5. trevor said about 2 hours later:
    David - actually it's pretty cool that I stumped you given how much quality rails code I know you have under your belt. And it's also why I disagree with you. Something will come along in the future and surprise you again despite your rails-fu. Seriously, moving forward you should either stop using mass assignment (ugh, that sucks) or start setting attr_accessible in all of your models (my personal choice). Tender - unless the result of your "carefully crafted if statements" was to purge entries from params I can't see how it helps. Could you clarify?
  6. tender said about 2 hours later:
    david, i don´t really want to argue on right or wrong here.. since i don´t know how the rails people intended update_attributes to function. if they intended it to only work on "non collection" data then clearly it´s a bug. i´ve been doing ruby/rails work in my day job about the last year, too.. and i´ve always used this method with extreme caution.. fearing that it would work as advertised (namely updating every user property.. including the 1:n and n:n relationships) but as you say.. if it´s not the intended default behaviour.. it´s a bug and you should file a bug report. i´ve just never taken rails as a framework that would protect me from malicious post data so i acted accordingly and if people tout update_attributes as best practice right now even for unchecked post data on sensitive models they are wrong.
  7. trevor said about 2 hours later:
    tender - okay, so you don't use update_attributes. Do you use new(params[:user]) or model.attributes = params[:user] sort of thing?
  8. tender said about 2 hours later:
    trevor, at the moment, no. and i think this thing is a non issue, really. i can imagine an application where arbitrary users can assign arbitrary projects to themselfs and then delete them. not an issue there.. i would just use update_attributes and go my merry ways, since update_attributes would do exactly what i want to. if there´s a field i don´t want the user to update on his/her own i would just check it before i enter it into the database. in this case i would just check if the project is assigned to another user and if it is, refuse to delete it. my point is merely that rails has no way of knowing what you want a user to be able to do and what not... just because rails offers you an opportunity to map post data 1:1 to the database doesn´t mean it can figure out your application logic by intuition. that´s what i meant with stupiditiy... rails just takes care of naming conventions and the db absctraction layer.. you still have to write the app yourself.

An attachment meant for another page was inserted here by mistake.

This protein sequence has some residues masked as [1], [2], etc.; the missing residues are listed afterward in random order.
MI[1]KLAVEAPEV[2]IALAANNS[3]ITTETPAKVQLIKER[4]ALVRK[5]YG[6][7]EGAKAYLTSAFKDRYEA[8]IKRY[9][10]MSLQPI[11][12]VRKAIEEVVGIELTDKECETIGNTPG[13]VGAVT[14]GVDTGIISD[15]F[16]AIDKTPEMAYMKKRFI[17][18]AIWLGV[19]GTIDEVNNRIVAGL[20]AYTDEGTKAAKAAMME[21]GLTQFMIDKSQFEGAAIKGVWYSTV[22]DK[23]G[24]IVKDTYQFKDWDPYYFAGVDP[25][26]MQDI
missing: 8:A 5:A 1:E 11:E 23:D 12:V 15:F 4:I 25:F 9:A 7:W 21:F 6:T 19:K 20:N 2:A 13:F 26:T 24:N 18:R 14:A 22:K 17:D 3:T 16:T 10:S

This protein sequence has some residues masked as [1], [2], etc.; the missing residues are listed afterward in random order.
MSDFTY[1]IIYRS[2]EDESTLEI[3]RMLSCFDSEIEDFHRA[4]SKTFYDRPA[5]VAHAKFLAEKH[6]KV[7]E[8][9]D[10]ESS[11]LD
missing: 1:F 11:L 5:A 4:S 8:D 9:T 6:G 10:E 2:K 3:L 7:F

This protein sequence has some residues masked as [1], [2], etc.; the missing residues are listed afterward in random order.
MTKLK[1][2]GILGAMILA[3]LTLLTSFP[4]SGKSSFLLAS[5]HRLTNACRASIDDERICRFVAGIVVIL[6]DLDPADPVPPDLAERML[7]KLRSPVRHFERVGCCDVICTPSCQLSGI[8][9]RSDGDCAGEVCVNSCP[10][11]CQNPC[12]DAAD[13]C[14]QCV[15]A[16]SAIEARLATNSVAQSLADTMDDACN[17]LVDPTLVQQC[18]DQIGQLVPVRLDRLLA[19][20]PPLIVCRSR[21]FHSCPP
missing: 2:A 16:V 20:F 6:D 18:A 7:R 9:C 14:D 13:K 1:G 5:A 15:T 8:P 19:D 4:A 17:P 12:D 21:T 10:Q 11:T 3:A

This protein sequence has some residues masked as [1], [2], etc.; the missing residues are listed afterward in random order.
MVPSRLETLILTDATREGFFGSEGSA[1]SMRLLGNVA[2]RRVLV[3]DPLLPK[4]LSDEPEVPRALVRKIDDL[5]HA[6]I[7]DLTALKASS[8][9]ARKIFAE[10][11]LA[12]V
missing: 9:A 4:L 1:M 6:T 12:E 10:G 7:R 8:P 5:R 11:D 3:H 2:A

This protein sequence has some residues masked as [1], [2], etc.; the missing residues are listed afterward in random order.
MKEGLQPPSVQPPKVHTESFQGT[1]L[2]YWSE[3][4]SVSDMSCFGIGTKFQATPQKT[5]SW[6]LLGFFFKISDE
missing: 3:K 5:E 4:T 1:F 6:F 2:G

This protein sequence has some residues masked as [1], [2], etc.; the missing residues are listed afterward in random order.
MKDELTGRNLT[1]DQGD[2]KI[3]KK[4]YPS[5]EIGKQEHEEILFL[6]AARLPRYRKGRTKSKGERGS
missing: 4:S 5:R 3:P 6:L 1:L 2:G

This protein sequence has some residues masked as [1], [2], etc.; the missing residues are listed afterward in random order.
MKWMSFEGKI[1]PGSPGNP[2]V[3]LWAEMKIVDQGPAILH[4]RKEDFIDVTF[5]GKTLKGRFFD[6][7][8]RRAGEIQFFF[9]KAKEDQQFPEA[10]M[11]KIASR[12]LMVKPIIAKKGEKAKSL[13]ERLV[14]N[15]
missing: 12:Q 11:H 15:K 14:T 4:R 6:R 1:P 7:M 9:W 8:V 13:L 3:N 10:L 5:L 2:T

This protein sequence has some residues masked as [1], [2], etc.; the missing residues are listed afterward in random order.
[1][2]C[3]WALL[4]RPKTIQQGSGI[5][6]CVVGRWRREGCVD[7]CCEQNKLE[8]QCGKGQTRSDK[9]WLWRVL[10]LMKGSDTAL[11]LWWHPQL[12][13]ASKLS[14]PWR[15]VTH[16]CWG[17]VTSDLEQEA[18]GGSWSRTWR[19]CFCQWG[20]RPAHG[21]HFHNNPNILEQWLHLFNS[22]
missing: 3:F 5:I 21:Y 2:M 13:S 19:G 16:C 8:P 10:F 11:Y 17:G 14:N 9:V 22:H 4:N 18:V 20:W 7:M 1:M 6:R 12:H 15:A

9. trevor said about 4 hours later:
    tender, that you don't do mass-assignment from request parameters explains a lot about your attitude here (otherwise I'd have to question whether you actually understood the code I presented). From what I've seen, mass assignment (new/create/attributes=) using request params is common practice. It's also common practice to use attr_protected to exclude sensitive items from mass assignment. This is very much still "writing the app yourself". My "strong case for" posts are simply a concrete example that backs up an opinion I've held for quite some time - attr_proteced requires you to know too much about rails internals to be safe - use attr_accessible instead. Like you said though, you don't use mass assignment from params so this really doesn't apply to you. Regardless, thanks for taking the time to read and comment :-)

(leave url/email »)